For the remaining nine months of 2019, we'll continue to build out the commercial reach of Crysvita in the U.S. We recently implemented easy access to confirmatory genetic testing, independent genetic counseling and pedigree analysis programs. We believe these initiatives will help identify more patients with a confirmed diagnosis and reduce the amount of time it takes to get on reimbursed therapy as well as potentially identify family members who have XLH.

Now within the Latin American market, we're pleased that Crysvita received approval in Brazil for the treatment of XLH in adults and children in March. We also look forward to regulatory decisions from the Chilean, Colombian and Mexican health authorities this year and next. We're eager to launch Crysvita in these key rare disease markets and will continue with reimburse named patient treatments in Argentina, Brazil and Colombia, responding to multiple physician requests.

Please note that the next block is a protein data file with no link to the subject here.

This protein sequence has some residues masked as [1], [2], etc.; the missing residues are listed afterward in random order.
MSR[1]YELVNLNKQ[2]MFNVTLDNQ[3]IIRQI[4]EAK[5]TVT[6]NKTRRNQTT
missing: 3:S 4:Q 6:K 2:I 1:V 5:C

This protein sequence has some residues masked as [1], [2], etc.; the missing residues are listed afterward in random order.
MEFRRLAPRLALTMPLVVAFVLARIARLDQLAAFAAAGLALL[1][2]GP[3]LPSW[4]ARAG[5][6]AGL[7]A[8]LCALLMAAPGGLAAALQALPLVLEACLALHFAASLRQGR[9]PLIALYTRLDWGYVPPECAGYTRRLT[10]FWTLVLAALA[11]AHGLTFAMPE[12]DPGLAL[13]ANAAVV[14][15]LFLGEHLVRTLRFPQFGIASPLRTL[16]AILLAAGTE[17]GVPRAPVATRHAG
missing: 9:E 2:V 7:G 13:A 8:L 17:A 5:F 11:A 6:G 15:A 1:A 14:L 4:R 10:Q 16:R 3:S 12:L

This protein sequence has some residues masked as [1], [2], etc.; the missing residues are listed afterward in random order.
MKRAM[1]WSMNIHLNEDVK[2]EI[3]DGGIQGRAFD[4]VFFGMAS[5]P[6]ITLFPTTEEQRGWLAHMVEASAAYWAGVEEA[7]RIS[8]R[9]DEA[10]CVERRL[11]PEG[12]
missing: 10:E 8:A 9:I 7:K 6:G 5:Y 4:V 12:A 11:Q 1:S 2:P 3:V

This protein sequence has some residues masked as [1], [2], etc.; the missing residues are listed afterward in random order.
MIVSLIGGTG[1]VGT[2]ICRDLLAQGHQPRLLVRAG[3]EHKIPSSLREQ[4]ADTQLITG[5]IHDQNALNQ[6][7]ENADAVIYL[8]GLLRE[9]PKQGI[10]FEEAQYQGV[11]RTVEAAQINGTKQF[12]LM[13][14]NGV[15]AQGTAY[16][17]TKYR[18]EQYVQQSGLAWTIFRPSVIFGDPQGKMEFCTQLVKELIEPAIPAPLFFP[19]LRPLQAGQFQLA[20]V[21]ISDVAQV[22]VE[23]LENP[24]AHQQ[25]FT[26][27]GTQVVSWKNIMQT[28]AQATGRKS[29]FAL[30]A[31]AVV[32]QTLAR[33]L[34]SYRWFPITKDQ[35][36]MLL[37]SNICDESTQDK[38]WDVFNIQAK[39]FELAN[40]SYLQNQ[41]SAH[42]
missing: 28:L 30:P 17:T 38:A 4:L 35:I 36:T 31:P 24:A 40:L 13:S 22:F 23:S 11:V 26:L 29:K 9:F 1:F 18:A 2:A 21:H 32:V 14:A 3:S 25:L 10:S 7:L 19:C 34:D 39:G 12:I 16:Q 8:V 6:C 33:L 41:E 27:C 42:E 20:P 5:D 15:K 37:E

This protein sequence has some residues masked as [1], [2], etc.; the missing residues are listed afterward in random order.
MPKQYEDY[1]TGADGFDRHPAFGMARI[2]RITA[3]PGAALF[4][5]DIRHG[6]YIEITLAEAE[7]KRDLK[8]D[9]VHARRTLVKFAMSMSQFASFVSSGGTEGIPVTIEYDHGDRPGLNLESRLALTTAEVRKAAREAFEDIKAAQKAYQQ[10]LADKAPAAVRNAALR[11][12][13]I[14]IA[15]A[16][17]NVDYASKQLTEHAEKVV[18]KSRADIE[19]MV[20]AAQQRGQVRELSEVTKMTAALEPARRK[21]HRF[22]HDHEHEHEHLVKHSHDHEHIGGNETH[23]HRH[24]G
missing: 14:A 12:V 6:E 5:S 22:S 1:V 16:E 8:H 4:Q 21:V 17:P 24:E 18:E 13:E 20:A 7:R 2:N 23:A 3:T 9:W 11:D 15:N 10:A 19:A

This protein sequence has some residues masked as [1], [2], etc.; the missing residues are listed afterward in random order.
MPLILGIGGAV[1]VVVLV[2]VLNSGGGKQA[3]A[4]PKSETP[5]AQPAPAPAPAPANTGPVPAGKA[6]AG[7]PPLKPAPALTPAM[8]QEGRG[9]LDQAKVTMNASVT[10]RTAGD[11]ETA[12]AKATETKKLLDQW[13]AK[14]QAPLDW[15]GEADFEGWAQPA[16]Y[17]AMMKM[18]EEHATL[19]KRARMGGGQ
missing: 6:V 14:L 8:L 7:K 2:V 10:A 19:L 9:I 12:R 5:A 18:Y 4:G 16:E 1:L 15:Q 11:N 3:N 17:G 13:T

Over the coming months, we'll continue working with authorities in these regions to ensure broad access to Crysvita for all patients. Reimbursement decisions in these markets can take a few years, but in the meantime, we'll respond to named patient requests.

Briefly turning to Mepsevii, we continue to have discussions with French, German, Spanish and Portuguese government health authorities and look forward to additional regulatory decisions in Mexico, Colombia and Chile this year and next. We're pleased this product is currently approved in three major geographic regions of the world, including United States, the EU and Brazil. We're encouraged with the difference Mepsevii continues to make for patients with MPS VII around the world.

With that, I'll turn the call to Shalini, who will provide a financial update.

Shalini Sharp -- Chief Financial Officer

Thank you, Vlad, and good afternoon, everyone. We issued a press release earlier today that included a financial update, which I will briefly summarize. Total revenue for the three months ending March 31, 2019 was $18.2 million. Top line worldwide revenue of Crysvita totaled approximately $57.5 million. This represents the total sales across North America, Europe and Latin America, a portion of which are shared with our partner Kyowa Hakko Kirin, or KHK.